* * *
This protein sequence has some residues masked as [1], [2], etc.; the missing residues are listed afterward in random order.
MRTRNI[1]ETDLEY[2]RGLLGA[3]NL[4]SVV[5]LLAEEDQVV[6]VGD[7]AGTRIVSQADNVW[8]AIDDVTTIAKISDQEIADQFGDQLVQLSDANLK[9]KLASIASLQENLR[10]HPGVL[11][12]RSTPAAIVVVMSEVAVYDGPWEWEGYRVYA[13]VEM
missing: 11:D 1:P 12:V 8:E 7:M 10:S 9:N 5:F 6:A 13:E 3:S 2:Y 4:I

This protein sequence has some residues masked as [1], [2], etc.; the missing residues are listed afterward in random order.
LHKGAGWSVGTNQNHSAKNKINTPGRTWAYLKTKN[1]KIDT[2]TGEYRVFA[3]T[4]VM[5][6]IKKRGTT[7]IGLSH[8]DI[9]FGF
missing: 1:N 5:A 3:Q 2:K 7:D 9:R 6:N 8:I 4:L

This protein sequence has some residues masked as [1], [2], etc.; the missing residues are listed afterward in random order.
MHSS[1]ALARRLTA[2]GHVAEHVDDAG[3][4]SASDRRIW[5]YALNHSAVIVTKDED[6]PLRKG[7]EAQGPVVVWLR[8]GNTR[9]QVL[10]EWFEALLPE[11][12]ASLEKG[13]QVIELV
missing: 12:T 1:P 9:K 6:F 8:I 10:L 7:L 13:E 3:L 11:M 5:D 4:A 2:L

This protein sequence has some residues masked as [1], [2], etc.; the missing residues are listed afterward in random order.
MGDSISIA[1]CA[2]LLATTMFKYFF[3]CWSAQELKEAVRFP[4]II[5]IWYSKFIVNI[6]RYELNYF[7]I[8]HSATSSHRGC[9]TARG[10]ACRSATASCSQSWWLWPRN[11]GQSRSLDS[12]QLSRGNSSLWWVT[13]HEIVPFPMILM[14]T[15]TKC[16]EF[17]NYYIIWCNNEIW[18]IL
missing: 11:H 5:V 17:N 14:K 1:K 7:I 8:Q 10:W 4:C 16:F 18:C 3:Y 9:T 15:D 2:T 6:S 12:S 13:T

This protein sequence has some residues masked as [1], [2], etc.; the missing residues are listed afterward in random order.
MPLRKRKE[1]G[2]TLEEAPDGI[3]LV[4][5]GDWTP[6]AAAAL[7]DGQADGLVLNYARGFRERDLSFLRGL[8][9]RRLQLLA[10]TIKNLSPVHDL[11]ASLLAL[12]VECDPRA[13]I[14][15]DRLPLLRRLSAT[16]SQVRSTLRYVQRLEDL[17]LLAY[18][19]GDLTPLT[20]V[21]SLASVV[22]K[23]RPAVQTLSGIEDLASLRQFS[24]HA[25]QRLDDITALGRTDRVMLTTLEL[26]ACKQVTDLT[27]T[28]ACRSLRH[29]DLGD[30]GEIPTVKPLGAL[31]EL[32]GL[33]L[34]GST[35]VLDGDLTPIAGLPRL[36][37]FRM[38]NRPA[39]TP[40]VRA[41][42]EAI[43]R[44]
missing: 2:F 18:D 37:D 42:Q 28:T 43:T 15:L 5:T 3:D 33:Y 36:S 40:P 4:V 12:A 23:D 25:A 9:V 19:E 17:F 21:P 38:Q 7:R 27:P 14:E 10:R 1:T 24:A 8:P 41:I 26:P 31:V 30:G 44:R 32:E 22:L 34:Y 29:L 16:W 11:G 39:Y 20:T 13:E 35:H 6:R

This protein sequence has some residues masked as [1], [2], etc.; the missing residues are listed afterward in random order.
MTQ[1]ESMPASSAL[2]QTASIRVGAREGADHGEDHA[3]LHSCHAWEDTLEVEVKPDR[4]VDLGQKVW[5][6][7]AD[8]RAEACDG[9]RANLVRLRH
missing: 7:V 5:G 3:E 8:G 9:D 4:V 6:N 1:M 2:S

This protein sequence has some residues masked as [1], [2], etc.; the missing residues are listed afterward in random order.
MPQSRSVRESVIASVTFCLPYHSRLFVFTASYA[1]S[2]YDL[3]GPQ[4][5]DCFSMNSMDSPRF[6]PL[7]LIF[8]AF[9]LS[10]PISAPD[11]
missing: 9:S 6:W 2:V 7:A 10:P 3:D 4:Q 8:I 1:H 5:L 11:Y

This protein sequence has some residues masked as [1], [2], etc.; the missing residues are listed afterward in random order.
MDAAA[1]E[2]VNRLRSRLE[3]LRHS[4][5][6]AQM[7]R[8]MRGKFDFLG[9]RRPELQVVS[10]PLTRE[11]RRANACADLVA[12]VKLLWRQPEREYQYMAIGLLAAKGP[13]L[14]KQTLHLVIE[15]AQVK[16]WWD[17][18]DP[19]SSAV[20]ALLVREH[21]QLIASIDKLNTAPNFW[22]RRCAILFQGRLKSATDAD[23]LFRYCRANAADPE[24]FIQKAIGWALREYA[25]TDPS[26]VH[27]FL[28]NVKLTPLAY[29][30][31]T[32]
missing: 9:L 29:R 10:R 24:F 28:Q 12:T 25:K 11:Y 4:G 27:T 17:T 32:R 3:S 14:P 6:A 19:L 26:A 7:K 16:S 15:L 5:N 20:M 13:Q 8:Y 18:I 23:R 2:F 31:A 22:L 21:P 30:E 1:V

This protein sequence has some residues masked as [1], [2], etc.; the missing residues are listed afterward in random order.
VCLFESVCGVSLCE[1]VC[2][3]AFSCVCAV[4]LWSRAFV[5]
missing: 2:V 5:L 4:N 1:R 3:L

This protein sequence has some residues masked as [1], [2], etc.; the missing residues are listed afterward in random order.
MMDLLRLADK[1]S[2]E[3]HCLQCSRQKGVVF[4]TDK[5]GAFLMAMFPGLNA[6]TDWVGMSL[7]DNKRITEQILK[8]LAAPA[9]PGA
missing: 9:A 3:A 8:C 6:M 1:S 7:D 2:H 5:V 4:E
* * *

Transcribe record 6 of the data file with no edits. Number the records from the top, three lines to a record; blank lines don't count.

This protein sequence has some residues masked as [1], [2], etc.; the missing residues are listed afterward in random order.
MTQ[1]ESMPASSAL[2]QTASIRVGAREGADHGEDHA[3]LHSCHAWEDTLEVEVKPDR[4]VDLGQKVW[5][6][7]AD[8]RAEACDG[9]RANLVRLRH
missing: 7:V 5:G 3:E 8:G 9:D 4:V 6:N 1:M 2:S